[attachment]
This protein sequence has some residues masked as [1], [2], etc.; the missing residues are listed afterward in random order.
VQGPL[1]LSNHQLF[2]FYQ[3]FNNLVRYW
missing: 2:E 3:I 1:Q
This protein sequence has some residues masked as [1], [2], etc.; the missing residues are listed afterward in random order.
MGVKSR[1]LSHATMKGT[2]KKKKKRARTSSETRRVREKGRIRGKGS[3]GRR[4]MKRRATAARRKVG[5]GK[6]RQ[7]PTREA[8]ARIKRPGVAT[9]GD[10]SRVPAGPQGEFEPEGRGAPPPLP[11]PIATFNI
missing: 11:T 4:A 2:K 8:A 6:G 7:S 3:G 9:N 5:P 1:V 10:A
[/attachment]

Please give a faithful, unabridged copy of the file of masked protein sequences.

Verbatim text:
This protein sequence has some residues masked as [1], [2], etc.; the missing residues are listed afterward in random order.
VQGPL[1]LSNHQLF[2]FYQ[3]FNNLVRYW
missing: 2:E 3:I 1:Q
This protein sequence has some residues masked as [1], [2], etc.; the missing residues are listed afterward in random order.
MGVKSR[1]LSHATMKGT[2]KKKKKRARTSSETRRVREKGRIRGKGS[3]GRR[4]MKRRATAARRKVG[5]GK[6]RQ[7]PTREA[8]ARIKRPGVAT[9]GD[10]SRVPAGPQGEFEPEGRGAPPPLP[11]PIATFNI
missing: 11:T 4:A 2:K 8:A 6:G 7:S 3:G 9:N 5:P 1:V 10:A